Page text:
Prince Harry’s subversion of the usually triumphalist genre has paradoxically accomplished the feat of making him come across as a loser who is disingenuous due to and not just despite his performative authenticity. One thing’s for certain: the royal family he’s estranged from would’ve spared him from this disgraceful public tantrum by preventing its publication for free.
Sarah Thankam Mathew’s All This Could be Different has been marketed, and widely reviewed, as a novel in which electric prose serves a calling higher than the merely aesthetic. The prose here is au courant, fluent in the meme-inflected argot of the relatively young extremely online reader, and exemplary of the transparent, personality-effacing style of writers coming out of MFA programs.
The titular protagonist of Meiselman: The Lean Years has at the age of thirty-six had an epiphany: he’s been a pushover ever since he can remember, and he doesn’t want to be the good guy who finishes last. He is neither a hero nor a celebrity, neither likeable nor engaging though he tries valiantly to rise to each description. Alas, yeast is wanting.
Blake Bailey's Philip Roth biography has something for everyone: it satisfies the reader who wants to relive the rapture of reading Roth at his best, the literary dilettante who wants to bone up on dinner table banter about notable priapic penpushers, and aspiring heirs to Roth’s ballpoint sceptre.
Anybody can be a storyteller and a humourist because interesting things happen to everyone, and there is humour to be found in almost every indignity. “Everything’s funny eventually” says Sedaris, and he must know as he’s able to laugh about having a flexible metal tube inserted into his urethral meatus as part of a medical screening for cancer.
Novices and accomplished writers alike seem to agree that writing is hard. One would be a fool, then, to pass up on hard won insights from an author of twenty…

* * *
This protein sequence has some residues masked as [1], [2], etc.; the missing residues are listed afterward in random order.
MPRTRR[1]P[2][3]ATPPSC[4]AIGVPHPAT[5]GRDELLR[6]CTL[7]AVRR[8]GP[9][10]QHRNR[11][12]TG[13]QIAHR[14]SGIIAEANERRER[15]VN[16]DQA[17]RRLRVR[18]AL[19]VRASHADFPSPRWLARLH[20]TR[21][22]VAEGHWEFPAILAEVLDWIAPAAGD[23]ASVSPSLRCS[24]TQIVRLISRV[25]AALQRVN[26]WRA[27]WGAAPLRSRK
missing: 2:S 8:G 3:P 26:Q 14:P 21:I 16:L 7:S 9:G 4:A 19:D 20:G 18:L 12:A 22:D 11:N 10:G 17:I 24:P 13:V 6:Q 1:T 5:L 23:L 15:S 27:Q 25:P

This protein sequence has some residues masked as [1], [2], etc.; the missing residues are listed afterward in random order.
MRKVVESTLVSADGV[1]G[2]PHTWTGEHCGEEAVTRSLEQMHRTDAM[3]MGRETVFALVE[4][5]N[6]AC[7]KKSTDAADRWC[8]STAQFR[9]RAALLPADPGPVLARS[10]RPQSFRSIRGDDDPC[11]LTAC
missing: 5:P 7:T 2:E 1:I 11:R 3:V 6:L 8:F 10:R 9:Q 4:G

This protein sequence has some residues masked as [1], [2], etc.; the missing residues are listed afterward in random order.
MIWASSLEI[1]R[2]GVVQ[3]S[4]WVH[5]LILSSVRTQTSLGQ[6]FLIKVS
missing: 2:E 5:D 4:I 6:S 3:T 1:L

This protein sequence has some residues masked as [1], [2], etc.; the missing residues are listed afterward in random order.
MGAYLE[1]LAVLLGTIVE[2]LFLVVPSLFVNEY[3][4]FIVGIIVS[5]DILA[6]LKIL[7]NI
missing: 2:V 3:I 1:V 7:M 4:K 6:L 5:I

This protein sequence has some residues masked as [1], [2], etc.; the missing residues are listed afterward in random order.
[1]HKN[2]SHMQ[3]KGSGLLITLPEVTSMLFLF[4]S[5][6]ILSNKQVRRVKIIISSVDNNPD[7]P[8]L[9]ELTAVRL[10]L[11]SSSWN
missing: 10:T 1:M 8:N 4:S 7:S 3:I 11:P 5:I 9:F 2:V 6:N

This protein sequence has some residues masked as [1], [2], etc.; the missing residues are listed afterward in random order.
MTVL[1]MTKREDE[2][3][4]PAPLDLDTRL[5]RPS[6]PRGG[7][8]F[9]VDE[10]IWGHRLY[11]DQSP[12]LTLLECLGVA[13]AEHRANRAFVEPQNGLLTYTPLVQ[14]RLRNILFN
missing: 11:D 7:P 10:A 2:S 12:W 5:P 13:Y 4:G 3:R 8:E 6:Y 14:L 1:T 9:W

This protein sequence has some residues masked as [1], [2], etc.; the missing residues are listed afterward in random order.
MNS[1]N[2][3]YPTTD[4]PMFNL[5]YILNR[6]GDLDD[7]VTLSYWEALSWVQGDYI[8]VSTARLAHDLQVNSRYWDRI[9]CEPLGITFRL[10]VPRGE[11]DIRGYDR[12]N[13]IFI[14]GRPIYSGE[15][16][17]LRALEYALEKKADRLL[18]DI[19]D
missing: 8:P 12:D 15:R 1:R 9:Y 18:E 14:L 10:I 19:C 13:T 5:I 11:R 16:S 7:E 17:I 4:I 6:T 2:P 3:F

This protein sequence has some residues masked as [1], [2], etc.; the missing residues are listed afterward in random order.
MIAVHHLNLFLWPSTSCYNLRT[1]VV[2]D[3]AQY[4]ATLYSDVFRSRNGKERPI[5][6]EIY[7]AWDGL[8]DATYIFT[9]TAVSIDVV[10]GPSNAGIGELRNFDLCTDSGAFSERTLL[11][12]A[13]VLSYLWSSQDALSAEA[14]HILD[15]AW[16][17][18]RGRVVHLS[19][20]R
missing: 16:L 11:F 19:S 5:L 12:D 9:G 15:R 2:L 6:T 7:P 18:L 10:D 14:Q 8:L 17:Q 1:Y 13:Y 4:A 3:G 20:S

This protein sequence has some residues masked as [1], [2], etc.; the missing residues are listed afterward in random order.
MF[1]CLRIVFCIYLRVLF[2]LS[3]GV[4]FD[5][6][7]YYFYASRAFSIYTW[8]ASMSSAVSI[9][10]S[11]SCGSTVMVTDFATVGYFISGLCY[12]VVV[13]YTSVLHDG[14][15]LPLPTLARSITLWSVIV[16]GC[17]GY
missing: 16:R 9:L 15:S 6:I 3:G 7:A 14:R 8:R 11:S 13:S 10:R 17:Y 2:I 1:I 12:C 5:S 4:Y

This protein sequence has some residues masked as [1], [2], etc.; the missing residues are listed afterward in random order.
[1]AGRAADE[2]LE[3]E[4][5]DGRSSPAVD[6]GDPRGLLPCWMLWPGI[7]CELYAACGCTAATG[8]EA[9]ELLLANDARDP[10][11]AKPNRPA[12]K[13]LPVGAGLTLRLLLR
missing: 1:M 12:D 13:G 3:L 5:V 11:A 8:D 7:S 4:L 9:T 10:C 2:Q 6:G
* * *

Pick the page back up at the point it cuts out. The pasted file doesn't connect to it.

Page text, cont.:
In "Crossroads" Jonathan Franzen flaunts his complete abandonment of any pretence to style; substance and form have fought each other, and substance stands undefeated, gloating, on the corpse of form.
For her meteoric rise to be a satisfying story the rags-to-riches-heroine needs to start from a position of complete destitution. Put her in a middle class home with its usual opportunities, joys, disappointments, and brushes with tragedy, and then even her rise to the presidency of the United States is immediately less interesting. This story arc can only be rescued from narrative indifference if she’s a colourful personality, someone perpetrating incredible hijinks, always getting into capers which strain our moral muscles but from which we come away with her stronger rather than broken. None of this true of the story of Indra K. Nooyi’s life; it has neither a rags to riches trajectory nor the emotional heft of a tale worth the telling. It is fitting that this stylized ledger of Nooyis deeds, personal and professional, is delivered in a monotone, grocery list, register. The troughs and peaks are equally unremarkable in the treatment they receive, and the ending is clear right at the start. Indra Nooyi was born, she worked hard, and with a little luck she succeeded.
A home within needs to be a 5 room independent house with a garden, Zebian says; this is a floor plan for what you deserve not what you can afford. In a world saturated by manuals for washing your penis, Bhat’s fables seem less propagandistic.